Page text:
From the beginning of the Civil War until the end of the Second World War, no family had as dramatic an impact on our state as the Bankheads of west Alabama. Members of the family graced the covers of Time magazine, presidents attended their funerals, and without their support, Franklin Delano Roosevelt’s New Deal legislation might never have passed. This is their story.
In September 1842, Alabama had been a state for barely two decades. It was fewer than twenty years before a civil war would convulse the entire country, with the sons and fathers of the South and North doing bloody battle for four long, heart-stricken years that would leave over 600,000 Americans dead on battlefields from the blistering plains of Texas to the wooded valleys of Pennsylvania.
To this era was born John Hollis Bankhead (1842-1920) in Lamar County. John Hollis enlisted in the Confederate Army at the age of 19 and was wounded in several battles but emerged from the war whole of limb with a captain’s rank. A member of both the House of Representatives and the State Senate during Reconstruction, in 1881 this ambitious man secured an appointment as Warden of the state’s penitentiary in Wetumpka. In 1886, he rose to national prominence after winning the Sixth Congressional District that included Walker, Lamar, and Fayette counties. Bankhead served in the U.S. House for twenty years before his appointment to the Senate in 1907 (U.S. Senators were then elected or appointed by state legislatures) where he served until his death in 1920.
With his wife, Tallulah Bankhead (formerly Brockman), John Hollis had five children: Louise, Marie, John Hollis II, William, and Henry. The two oldest sons would rise to positions of prominence that would rival their father’s remarkable achievements.
John Hollis Bankhead II (1872-1946) attended schools in Wetumpka and Fayette before receiving degrees at the University of Alabama and Georgetown Law School. In 1894, he moved to Jasper and married his high-school sweetheart, the daughter of a local merchant. Like his father, John Hollis went into politics and served at the 1901 Alabama constitutional convention. Elected to the U.S. Senate in 1930, John Hollis was a key supporter of President Roosevelt’s New Deal policies. He died of a heart attack in 1946 and is buried at Oak Hill Cemetery in Jasper.
The most notable child of the first John Hollis Bankhead was William B. Bankhead (1874-1940) who served as the Speaker of the U.S. House of Representatives. Like his older brother, William attended county schools in west Alabama before also receiving degrees at the University of Alabama and Georgetown Law School. After a brief stint as Huntsville’s city attorney, he moved to Jasper in 1905 to practice law with his older brother. From 1910 to 1914, William served as a local prosecutor, before winning a seat in the U.S. House of Representatives in 1916. In 1935 William was elected House majority leader and then Speaker of the House in 1936.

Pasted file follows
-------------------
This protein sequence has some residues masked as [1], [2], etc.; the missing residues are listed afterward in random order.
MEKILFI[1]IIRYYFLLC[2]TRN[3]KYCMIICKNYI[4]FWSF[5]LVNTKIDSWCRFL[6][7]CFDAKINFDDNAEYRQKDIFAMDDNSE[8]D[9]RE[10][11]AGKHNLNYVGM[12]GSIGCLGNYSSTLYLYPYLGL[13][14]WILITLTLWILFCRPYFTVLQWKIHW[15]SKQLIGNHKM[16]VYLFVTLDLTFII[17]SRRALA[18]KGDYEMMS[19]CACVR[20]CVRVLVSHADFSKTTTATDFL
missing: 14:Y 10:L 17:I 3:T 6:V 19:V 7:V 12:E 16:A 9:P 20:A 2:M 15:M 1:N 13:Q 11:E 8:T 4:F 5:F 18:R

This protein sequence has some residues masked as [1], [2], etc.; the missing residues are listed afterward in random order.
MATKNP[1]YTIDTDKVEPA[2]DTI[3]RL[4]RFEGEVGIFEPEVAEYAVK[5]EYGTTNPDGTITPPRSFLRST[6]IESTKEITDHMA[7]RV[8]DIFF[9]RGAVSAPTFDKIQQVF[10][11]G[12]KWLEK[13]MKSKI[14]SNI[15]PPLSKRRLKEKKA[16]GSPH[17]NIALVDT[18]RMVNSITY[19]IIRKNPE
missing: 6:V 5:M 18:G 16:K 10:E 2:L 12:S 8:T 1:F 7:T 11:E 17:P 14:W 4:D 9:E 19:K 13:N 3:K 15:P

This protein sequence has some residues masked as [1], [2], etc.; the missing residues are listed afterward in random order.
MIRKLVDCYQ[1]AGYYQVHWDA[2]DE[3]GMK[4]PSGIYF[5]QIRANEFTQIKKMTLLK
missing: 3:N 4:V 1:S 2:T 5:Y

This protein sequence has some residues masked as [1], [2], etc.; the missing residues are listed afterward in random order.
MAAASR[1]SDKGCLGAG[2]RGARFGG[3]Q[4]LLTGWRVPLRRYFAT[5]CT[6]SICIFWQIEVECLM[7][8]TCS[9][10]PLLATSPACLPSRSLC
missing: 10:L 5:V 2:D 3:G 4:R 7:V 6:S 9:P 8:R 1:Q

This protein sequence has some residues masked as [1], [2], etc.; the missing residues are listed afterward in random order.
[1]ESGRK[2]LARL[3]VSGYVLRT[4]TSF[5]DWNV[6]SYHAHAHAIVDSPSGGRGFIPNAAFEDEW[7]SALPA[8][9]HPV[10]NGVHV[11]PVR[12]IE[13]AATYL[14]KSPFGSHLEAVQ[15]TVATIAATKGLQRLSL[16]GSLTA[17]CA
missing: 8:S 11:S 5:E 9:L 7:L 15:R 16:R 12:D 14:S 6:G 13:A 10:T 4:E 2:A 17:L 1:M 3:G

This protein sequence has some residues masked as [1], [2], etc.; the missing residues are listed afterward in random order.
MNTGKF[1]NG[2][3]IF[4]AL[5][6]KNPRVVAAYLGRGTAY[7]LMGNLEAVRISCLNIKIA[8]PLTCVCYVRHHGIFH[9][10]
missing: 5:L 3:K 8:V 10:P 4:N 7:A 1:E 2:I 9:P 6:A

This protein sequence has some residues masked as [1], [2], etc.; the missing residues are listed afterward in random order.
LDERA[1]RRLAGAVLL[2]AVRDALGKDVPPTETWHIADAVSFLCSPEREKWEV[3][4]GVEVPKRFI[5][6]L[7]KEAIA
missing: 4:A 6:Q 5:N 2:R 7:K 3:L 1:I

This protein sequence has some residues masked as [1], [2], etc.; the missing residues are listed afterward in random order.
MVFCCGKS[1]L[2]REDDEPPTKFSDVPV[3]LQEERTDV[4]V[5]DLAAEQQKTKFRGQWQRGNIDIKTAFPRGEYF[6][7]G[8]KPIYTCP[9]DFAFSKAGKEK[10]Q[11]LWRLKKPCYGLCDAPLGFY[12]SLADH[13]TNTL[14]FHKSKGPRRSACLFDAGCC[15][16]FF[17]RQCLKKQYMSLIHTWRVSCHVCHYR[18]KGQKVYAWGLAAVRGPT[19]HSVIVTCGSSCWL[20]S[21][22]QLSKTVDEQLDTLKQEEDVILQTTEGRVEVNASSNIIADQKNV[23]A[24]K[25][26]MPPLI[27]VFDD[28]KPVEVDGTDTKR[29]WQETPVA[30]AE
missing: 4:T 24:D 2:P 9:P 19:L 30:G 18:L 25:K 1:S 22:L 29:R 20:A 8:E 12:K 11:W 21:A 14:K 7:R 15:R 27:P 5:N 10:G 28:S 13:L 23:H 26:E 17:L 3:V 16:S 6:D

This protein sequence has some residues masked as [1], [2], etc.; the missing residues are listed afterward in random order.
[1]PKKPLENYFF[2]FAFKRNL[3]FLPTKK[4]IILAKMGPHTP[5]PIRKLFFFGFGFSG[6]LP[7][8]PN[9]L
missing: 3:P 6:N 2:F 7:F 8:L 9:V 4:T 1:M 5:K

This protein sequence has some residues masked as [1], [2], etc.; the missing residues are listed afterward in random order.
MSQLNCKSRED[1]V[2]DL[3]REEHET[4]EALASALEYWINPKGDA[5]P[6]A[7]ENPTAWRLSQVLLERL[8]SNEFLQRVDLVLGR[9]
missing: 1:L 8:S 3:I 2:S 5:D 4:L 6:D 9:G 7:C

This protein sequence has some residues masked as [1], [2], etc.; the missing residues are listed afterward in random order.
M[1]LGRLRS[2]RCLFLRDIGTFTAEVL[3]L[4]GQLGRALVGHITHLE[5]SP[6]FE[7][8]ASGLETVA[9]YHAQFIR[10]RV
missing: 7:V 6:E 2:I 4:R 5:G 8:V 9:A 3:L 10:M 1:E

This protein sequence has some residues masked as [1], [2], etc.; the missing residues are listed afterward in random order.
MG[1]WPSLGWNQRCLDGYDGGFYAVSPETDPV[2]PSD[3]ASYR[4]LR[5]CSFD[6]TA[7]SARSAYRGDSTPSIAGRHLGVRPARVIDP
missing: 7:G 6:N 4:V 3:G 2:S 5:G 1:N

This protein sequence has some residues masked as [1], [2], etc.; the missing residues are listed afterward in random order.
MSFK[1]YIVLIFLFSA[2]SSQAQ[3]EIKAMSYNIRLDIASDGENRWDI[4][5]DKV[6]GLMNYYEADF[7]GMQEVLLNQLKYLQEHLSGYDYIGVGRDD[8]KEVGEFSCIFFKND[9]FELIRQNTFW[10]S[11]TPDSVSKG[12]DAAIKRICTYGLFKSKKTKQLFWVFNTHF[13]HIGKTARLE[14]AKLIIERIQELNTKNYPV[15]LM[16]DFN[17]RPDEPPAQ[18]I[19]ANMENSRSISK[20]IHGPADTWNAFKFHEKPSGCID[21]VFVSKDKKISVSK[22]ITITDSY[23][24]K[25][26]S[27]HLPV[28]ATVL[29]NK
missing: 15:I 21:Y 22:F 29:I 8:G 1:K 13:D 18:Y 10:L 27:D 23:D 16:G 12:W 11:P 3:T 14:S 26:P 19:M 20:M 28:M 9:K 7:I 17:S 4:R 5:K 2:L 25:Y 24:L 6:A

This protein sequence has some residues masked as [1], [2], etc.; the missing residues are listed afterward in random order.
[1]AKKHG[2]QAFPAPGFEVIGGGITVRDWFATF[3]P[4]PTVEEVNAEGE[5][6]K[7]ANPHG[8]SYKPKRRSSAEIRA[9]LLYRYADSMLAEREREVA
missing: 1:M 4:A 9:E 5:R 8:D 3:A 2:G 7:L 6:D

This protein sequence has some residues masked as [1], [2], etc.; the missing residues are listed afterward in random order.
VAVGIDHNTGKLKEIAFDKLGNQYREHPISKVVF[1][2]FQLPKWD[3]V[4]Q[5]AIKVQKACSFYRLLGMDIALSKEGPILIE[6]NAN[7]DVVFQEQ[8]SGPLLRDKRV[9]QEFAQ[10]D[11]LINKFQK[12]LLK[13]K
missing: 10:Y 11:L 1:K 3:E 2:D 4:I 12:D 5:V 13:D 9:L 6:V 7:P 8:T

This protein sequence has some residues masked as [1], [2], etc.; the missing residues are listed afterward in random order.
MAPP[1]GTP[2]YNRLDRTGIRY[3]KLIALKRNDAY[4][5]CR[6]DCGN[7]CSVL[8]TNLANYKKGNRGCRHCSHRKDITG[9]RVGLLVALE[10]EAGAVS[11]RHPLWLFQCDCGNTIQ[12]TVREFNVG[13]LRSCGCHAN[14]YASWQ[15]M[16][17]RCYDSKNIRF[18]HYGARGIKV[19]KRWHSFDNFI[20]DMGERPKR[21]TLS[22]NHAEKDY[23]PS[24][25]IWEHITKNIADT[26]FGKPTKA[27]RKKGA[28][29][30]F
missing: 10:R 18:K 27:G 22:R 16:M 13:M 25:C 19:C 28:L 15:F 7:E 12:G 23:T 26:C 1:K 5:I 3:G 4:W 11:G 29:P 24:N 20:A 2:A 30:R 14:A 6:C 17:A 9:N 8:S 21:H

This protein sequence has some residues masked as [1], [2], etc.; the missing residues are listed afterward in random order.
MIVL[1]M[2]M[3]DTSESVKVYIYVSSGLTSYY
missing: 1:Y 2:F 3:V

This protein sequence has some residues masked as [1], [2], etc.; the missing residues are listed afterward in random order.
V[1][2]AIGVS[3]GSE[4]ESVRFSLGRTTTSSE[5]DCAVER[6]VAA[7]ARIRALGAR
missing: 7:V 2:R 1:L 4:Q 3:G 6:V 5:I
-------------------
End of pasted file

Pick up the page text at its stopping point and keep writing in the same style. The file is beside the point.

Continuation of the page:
As Speaker, William B. Bankhead was one of the most powerful men in the country. Like his brother, William was a staunch supporter of FDR’s New Deal policies that had a momentous impact on the South. Of perhaps greater significance, Speaker Bankhead opposed isolationist sentiment in Congress in the years leading up to World War II and helped defeat a proposed Constitutional amendment requiring a national referendum for a declaration of war. Bankhead died in 1940 after an abdominal hemorrhage. Contemporary accounts estimated that 40,000 people attended his funeral at the First Methodist Church in Jasper. Among the attendees were President Roosevelt, Vice-President Truman, members of Roosevelt’s Cabinet, and numerous Congressmen
The most colorful character of the family was actress and socialite Tallulah Bankhead (1902-1968), the daughter of William and granddaughter of John Hollis Bankhead. Born in Huntsville, Tallulah was determined from an early age to be an actress, a not-altogether respectable profession for young ladies at the time. But through a mixture of talent, shrewdness, and grit, the young actress ascended to the heights of the film industry in its earliest days in the 1920s and 30s, co-starring in films with Gary Cooper and Cary Grant. In 1944, acclaimed movie director Alfred Hitchcock tapped her for a starring role in Lifeboat, adapted from a John Steinbeck short story. Tallulah’s career arc probably reached its apex in 1948 when Time magazine put her on its cover as the magazine lauded her role in Broadway’s Private Lives. A life-long opponent of segregation, Tallulah in her later years wrote articles calling for racial equality.
The Bankhead family is singular for its impact on the history and culture of Alabama and the nation. This summer, I encourage you to find out more about this fascinating family. The Bankhead House and Heritage Center in Jasper is a wonderful place to visit, and the Department of Archives and History in Montgomery is also an excellent source for additional information.
Greg Reed is the Alabama Senate Majority Leader and represents Senate District 5, which is comprised of all or parts of Winston, Walker, Tuscaloosa, Jefferson, and Fayette counties.